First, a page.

Woman sliding into home while avoiding a tag from catcher
Kristen Jones [left] holds the record for most career games played as a Jaguar at 218, along with former teammate Jessica Thornton. [Augusta University Athletics]

Where Are They Now? From diamond to dugout, softball star’s journey fuels coaching triumphs

Kristen Jones can’t remember a time when softball wasn’t a part of her life. She tried walking away from the sport for a year after graduation but quickly found her way back to it.

“My parents were great. They put me in T-ball and said, ‘We’ll let you do this for a year and then you can decide if you want to keep doing it.’ I just loved it,” said Jones, who graduated from then-Augusta State University in 2012 with a degree in kinesiology with a focus on exercise science and again in 2014 with a Master of Science in Kinesiology in Exercise Science. “The sport has always been kind of my heart and soul.”

Woman preparing to swing a bat
Kristen Jones played softball for Augusta
University from 2009 to 2012.

Jones said she loves what the game allows her to give to people, and she is currently doing that as associate head coach for Southeast Missouri State University, a Division I program that participates in the Ohio Valley Conference. She said coaching has been the most rewarding job in the world and she values working with the students.

“You’re with them at a really formative time in their lives, and it’s just fun,” said Jones, who holds the record for most career games played as a Jaguar, along with former teammate Jessica Thornton. “I didn’t have to grow up, and technically I didn’t have to leave college. I love it and wouldn’t want to do anything else.”

Jones is from Plant City, Florida, the winter strawberry capital of the world, a fact that she bragged about to her teammates during her time in Augusta. She played travel ball that parlayed to high school, where she started generating interest in playing at the collegiate level. She admits she didn’t play for a well-known team, and while she had chances to leave to enhance her recruiting, she considers herself very loyal and opted to play for the team and coach with whom she had always played.

Jones had several Division I programs express interest in her, including Georgia Tech, as well as some prominent Division II programs. She mentioned that Georgia Tech moved on to someone else, and she said it was probably the best thing that ever happened to her. She knew she could have played D-I, but as she tells anyone she’s recruiting, “How many will play collegiately after high school?”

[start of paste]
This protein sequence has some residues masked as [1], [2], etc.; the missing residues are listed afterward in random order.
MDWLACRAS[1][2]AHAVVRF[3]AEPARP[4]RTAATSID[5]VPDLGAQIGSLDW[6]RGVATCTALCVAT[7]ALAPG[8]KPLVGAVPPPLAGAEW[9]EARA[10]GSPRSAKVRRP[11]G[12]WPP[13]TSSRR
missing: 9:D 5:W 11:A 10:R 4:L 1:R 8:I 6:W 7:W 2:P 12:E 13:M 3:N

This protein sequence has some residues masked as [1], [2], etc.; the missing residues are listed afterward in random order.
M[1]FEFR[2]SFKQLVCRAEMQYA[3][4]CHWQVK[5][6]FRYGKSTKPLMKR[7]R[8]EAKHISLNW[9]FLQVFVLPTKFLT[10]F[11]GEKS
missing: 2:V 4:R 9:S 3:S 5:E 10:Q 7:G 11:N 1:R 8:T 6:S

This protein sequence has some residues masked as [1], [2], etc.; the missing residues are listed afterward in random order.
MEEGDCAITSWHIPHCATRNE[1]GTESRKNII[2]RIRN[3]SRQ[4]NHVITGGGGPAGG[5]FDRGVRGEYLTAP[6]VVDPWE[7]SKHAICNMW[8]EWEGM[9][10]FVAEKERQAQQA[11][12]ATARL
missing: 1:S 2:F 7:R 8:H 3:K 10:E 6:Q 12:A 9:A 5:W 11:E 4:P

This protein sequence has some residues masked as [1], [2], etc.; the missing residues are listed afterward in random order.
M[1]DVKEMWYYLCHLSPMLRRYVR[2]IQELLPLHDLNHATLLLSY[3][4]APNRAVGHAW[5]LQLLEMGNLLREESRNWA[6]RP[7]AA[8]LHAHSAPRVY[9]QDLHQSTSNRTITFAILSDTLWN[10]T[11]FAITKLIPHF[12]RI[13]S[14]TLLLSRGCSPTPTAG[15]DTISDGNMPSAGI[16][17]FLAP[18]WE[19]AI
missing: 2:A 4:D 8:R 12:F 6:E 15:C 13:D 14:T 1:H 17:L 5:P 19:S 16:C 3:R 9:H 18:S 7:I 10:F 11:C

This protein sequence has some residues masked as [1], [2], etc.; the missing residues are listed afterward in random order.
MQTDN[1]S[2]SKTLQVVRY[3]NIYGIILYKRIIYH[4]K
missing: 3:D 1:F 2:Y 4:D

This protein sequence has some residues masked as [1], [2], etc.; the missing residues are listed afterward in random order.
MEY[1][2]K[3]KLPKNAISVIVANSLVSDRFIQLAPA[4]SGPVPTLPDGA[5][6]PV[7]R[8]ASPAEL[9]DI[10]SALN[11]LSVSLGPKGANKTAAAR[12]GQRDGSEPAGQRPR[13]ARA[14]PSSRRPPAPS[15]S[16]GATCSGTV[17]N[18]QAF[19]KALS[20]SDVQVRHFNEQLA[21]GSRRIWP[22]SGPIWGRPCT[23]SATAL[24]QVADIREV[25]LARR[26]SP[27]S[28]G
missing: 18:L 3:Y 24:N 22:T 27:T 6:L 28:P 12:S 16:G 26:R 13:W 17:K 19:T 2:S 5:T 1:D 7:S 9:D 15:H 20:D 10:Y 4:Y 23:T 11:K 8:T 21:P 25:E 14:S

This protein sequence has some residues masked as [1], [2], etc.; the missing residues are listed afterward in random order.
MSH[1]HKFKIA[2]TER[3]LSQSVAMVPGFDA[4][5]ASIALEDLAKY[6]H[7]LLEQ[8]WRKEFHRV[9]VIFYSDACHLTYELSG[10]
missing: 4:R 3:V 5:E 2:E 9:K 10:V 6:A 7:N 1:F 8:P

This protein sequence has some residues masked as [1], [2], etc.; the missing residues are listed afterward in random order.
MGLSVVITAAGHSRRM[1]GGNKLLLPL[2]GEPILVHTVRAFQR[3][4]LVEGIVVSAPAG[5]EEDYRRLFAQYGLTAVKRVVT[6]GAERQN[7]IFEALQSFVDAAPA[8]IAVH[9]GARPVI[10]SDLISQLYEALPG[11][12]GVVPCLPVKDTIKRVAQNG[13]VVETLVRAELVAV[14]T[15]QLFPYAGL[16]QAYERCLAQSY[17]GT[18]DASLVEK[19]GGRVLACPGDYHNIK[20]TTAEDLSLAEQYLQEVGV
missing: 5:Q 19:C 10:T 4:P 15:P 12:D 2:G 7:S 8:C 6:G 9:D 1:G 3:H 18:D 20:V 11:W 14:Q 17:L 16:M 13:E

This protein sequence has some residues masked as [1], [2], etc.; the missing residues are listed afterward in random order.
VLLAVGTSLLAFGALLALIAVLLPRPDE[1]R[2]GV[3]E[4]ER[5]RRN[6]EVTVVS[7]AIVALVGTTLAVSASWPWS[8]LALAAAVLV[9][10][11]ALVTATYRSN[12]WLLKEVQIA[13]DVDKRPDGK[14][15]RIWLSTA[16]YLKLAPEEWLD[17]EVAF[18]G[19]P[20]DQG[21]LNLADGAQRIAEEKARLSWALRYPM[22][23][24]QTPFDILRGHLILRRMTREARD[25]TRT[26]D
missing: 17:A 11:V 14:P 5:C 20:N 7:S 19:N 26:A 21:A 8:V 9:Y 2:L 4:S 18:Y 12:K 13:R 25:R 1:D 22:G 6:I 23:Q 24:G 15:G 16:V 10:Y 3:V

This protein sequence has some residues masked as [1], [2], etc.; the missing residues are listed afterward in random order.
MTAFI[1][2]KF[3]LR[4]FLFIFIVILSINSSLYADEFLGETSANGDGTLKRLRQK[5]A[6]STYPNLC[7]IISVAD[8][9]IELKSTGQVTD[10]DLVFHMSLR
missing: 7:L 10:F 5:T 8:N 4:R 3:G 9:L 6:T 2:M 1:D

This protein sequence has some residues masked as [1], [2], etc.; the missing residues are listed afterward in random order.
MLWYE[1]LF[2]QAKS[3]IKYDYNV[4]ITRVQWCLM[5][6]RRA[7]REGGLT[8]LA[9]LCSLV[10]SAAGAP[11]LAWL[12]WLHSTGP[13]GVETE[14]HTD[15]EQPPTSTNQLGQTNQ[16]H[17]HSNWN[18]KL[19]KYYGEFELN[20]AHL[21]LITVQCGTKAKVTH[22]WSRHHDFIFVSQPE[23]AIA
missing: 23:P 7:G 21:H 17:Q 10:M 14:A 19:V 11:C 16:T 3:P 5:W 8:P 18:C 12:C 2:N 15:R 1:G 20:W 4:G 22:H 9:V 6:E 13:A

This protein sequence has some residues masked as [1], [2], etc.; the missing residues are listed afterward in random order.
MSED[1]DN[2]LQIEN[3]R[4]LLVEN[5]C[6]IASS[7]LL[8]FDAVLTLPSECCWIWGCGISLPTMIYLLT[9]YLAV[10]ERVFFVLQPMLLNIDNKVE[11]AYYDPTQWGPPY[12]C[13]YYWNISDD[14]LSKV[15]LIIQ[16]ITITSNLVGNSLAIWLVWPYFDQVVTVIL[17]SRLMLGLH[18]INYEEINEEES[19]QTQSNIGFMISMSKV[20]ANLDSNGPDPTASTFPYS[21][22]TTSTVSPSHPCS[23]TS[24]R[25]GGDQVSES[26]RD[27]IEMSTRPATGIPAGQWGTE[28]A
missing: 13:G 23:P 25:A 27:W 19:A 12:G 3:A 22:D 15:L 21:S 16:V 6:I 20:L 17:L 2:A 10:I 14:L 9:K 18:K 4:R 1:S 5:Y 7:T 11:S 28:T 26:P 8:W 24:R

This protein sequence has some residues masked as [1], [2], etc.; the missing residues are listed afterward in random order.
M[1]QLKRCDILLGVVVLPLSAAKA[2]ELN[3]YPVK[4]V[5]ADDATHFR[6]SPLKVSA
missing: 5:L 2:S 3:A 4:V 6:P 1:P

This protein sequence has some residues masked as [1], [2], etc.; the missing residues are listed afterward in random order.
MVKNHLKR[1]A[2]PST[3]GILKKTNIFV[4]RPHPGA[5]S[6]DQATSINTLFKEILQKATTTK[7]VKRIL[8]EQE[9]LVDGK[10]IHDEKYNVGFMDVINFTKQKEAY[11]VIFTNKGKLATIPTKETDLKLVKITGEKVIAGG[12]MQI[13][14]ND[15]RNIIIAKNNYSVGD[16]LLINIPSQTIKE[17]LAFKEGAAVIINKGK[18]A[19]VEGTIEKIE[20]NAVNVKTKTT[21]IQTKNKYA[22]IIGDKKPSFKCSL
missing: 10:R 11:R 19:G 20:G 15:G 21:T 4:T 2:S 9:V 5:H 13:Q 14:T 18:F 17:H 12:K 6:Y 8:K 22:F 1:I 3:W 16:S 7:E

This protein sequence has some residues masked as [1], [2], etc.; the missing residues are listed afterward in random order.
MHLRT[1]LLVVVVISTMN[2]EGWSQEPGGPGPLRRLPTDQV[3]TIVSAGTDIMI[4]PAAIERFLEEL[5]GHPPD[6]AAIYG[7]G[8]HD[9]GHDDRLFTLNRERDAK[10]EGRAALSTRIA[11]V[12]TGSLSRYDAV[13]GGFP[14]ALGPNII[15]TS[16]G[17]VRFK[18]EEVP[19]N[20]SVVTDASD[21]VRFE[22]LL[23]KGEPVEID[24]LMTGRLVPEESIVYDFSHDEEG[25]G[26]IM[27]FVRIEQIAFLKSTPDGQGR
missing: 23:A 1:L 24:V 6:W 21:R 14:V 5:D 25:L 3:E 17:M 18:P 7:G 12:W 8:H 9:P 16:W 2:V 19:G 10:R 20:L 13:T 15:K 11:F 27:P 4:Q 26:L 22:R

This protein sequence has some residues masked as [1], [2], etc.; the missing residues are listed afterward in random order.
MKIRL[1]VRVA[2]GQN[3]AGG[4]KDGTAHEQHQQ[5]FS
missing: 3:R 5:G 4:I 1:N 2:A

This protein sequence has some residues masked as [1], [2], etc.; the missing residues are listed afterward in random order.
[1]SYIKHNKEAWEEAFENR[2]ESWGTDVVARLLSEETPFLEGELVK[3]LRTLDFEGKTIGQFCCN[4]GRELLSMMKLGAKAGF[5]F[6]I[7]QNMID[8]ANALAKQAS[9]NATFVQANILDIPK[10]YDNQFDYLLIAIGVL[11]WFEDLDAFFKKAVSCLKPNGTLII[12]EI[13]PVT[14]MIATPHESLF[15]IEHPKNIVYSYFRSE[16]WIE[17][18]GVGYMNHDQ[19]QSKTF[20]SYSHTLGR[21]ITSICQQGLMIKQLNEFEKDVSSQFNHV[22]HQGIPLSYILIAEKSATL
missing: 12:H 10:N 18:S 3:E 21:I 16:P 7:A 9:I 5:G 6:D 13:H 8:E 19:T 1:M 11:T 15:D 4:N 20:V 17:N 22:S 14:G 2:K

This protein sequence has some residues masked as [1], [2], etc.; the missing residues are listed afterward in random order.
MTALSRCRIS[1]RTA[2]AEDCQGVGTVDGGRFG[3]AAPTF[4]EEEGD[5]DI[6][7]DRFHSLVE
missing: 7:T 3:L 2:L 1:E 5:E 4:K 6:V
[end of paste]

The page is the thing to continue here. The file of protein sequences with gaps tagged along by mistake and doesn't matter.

She recalls a conversation with softball coach Melissa Brocato that sealed the deal to become a Jaguar.

“This is your professional career in college; I wanted to go to a place where I knew I could play all four years. I didn’t want to sit on the bench,” Jones said. “But when I got on campus with Melissa … I can’t even put my finger on it. I don’t know if it was AU or if it was her, but the fit was perfect. I remember telling my parents before I left, this is where I’m going to school. It was a no-brainer.

“They told me, ‘You still have other visits you need to take with other schools,’ and I said, ‘Nope, I’m done. I’m taking no more visits. This is where I’m going to school.’ And it turned out awesome. I wouldn’t change it for the world.”

Brocato first watched Jones at a tournament in Columbia, South Carolina. She was looking for a pitcher and catcher and noticed that her team had a duo from the same high school, so she went to go watch them.

“Kristen was actually playing in right field in the game I saw, and she made a diving attempt at a ball, hit well and had good energy,” said Brocato, who has been head coach of the Jaguars for the past 25 years. “I decided that was the kind of heart I wanted on my team.”

Jones earned Peach Belt Conference Freshman of the Week honors in 2009 and was a PBC First Team member in 2010 and 2011; she also made the PBC All-Tournament Team in 2011. She was an NCAA All-American in 2011 and still holds the record for career RBIs with 150.

“I can’t even put my finger on it. I don’t know if it was AU or if it was her, but the fit was perfect. I remember telling my parents before I left, this is where I’m going to school. It was a no-brainer.”

Kristen Jones, two-time Augusta University graduate

From 2009-2012, they went 142-76 and reached the NCAA Southeast Regional all four years. She loves that she contributed to the program, but she relishes playing next to Kacee Camp and Thornton all four years the most, from doing the “dumb stuff that college kids do” like playing Wiffle ball in the apartment to the bus rides and the big moments, such as beating powerhouse North Georgia for the first time.